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When Controls Fail – Abuse of the Vulnerable February 16, 2014

Posted by Audit Monkey in The Joy & Pain of Internal Audit.
Tags: , , , , , ,

I’m not quite sure what my conclusions will before writing this post as the subject matter doesn’t make for pleasant reading. This story broke before Christmas but it isn’t really what one would associate with Yuletide and goodwill to all men. Let me set the scene.

The Times ran a news story on the 23 December 2013 that staff at one of the UK’s biggest charities, the Royal Mencap Society, subjected vulnerable Care Home residents to years of systematic financial abuse. For those who are ignorant about Mencap’s activities, essentially they provide services to those with learning difficulties (this being the polite euphemism for those who are mentally incapacitated in one way or another). This includes the provision of residential services.

Long story short; a number of care home residents (read patients) at Dolphin Court, Havant, Hampshire, were overcharged for services and had to be reimbursed after a relative of a patient (Nicki Frampton) noted discrepancies and irregularities in the items being charged. This precipitated further investigation which resulted in other patients being recompensed. Examples of irregularities included patients being charged for a karaoke machine despite not being able to speak, the purchase of DVDs even though the patient was unable to comprehend television. Patient money was also spent on take-away meals.

So why am I blogging about it? Two fold, to shed some light on why this may occur and the problems the auditor has in conducting Care Home audits, having done them myself. Patients normally receive Social Security payments to cover the cost of accommodation, subsistence and other incidentals. The article in ‘The Times’ comments that even though residents were receiving £2,400 (sic) a week from the Local Authority (as well as Social Security payments), they were still being charged for incidentals. Was this appropriate?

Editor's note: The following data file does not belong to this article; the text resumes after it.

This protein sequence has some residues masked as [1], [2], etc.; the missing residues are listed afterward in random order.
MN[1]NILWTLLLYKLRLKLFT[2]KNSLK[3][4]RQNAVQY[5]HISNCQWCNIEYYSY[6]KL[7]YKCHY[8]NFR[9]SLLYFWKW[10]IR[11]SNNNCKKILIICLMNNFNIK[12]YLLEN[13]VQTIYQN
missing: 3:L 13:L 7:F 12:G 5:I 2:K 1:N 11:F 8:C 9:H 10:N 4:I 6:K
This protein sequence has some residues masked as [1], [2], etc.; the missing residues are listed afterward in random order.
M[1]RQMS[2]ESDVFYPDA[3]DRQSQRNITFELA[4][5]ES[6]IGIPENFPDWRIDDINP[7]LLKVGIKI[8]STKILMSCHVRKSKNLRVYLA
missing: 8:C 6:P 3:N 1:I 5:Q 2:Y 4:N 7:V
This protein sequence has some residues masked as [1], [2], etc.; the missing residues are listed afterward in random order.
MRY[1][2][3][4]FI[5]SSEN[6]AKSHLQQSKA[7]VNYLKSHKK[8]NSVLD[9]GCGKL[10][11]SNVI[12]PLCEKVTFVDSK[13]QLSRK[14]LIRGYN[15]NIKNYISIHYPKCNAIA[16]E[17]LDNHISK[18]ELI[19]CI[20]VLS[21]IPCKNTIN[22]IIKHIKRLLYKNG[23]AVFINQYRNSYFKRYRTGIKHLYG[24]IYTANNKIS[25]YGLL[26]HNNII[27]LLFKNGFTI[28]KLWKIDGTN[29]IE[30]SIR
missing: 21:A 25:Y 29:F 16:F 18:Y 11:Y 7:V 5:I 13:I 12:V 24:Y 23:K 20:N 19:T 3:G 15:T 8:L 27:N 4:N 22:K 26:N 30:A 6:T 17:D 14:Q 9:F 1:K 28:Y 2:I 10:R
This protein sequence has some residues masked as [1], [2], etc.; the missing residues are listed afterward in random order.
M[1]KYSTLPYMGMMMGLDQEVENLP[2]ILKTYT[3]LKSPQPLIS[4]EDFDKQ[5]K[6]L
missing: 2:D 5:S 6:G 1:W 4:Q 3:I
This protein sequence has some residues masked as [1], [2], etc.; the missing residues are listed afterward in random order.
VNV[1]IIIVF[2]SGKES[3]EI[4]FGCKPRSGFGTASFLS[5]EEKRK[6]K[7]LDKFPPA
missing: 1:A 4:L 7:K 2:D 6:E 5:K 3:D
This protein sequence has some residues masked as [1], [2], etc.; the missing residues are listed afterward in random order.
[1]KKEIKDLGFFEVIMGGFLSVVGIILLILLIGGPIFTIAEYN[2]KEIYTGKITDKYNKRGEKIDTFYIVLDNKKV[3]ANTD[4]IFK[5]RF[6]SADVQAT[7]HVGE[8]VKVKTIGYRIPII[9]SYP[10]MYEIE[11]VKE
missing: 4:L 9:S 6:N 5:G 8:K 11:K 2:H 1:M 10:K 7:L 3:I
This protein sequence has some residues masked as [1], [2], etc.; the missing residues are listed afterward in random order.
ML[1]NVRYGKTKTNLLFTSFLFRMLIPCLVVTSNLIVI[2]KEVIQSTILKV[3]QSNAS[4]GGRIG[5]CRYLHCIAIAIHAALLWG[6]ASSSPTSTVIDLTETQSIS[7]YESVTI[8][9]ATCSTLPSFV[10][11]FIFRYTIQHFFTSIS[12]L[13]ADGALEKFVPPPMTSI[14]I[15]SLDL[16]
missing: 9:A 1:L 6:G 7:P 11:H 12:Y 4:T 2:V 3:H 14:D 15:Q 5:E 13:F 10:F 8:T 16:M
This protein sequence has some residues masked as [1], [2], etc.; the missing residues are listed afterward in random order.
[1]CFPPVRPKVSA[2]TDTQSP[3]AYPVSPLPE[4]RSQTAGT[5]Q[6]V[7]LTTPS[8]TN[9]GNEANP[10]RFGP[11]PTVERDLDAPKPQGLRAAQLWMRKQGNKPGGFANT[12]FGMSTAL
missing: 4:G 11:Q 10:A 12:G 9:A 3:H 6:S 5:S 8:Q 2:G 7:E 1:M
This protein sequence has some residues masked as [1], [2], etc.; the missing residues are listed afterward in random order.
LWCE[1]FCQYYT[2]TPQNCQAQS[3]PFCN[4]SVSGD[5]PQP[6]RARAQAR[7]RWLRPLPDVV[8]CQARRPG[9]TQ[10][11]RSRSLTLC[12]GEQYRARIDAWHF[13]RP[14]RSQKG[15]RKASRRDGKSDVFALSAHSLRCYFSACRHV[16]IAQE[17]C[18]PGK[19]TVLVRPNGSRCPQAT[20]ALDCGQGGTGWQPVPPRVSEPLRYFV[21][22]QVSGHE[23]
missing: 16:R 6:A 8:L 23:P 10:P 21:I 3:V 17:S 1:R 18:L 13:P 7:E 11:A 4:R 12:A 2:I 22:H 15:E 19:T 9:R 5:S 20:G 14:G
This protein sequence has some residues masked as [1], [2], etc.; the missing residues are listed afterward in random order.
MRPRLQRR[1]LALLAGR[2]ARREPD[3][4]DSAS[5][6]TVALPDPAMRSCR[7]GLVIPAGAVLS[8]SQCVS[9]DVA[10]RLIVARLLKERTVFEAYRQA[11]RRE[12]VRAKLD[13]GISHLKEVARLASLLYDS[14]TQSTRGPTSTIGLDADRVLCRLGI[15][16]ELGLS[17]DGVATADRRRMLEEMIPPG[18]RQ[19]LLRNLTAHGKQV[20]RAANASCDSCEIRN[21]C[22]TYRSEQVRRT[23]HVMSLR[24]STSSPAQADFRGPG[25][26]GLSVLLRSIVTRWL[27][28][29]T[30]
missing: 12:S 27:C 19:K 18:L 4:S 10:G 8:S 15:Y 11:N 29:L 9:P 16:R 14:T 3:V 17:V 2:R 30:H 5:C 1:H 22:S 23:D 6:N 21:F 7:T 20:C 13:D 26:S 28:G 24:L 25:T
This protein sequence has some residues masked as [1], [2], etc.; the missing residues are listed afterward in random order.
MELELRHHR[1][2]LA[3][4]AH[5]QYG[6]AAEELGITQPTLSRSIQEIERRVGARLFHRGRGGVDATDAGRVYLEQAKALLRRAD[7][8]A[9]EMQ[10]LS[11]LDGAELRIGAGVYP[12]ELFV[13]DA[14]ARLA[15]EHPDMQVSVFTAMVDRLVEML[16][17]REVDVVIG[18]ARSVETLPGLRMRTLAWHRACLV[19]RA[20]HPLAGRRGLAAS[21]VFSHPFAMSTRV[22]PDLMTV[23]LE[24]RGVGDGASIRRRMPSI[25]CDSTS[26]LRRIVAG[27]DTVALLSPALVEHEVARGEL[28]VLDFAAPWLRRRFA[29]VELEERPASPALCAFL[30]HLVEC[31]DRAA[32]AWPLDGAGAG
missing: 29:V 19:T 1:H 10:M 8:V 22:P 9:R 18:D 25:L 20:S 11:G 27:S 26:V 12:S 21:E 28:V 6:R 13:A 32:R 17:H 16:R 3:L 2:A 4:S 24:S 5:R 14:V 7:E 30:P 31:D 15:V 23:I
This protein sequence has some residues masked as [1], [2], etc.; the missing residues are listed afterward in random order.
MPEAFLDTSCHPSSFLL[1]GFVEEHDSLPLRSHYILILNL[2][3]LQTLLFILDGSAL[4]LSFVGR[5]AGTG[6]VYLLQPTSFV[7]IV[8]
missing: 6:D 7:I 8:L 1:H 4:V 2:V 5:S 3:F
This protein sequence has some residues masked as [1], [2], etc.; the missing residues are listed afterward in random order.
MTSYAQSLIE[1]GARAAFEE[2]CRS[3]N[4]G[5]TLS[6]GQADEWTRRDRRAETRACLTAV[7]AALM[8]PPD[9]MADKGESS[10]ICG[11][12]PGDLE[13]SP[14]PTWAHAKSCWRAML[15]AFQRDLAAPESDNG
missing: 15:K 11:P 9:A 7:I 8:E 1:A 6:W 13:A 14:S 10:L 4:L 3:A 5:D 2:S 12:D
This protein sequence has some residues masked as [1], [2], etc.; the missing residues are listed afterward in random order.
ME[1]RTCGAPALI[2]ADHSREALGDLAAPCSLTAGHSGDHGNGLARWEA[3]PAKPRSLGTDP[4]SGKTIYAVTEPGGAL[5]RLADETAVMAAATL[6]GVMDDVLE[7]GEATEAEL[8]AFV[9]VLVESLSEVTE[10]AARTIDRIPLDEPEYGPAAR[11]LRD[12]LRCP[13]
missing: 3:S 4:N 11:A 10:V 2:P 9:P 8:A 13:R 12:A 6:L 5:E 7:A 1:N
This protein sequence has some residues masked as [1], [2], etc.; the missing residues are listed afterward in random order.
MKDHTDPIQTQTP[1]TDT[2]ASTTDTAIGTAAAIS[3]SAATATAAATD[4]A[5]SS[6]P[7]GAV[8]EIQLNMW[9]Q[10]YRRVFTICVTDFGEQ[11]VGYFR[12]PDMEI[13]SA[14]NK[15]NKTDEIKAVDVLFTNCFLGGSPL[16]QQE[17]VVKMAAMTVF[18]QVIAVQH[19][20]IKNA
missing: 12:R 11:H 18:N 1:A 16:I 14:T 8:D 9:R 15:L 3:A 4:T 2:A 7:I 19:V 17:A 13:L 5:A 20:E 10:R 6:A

In practice it is difficult to judge. Care staff are supposed to provide patients with some mental stimulation, be it visual or audio, as well as take them on visits outside of the Home so they have some exercise and to avoid a completely sterile existence. Yes, in some cases, providing CDs or DVDs to patients who smash them up or discard them is a waste but there has to be some compassion. Of course, the staff could misappropriate the CDs, etc, but it’s small beer in the grander scheme of things.

As for the meals, this is where it gets more tricky. The Care Home staff are supposed to cook meals for the residents (especially in the smaller Homes) but I can see how short cuts are taken and takeaways ordered. You can bet your bottom dollar that the majority of Care Home staff are not Gordon Ramsay in the kitchen department. What shouldn’t happen, as detailed in The Times article, is voyages on the QE2 (I kid you not). I can’t see the value in this.

I think the issues are as follows. Patients often have thousands of pounds in savings (as perversely they don’t spend it and are not charged full rent) and there is scope for misappropriation as controls are laxed. For example, I audited one Care Home and patient money (over several hundred pounds) had been spent on clothing but how could you tell who the recipient was? In hindsight, the only way around this is to prepare very strict and comprehensive guidelines on what constitutes patients expenditure and rigorous annual auditing, not only to protect the staff but patients as well. And of course, you can guess what was missing on my Care Home reviews…decent guidelines and decent auditors who had the wherewithal to highlight the relevant issues.


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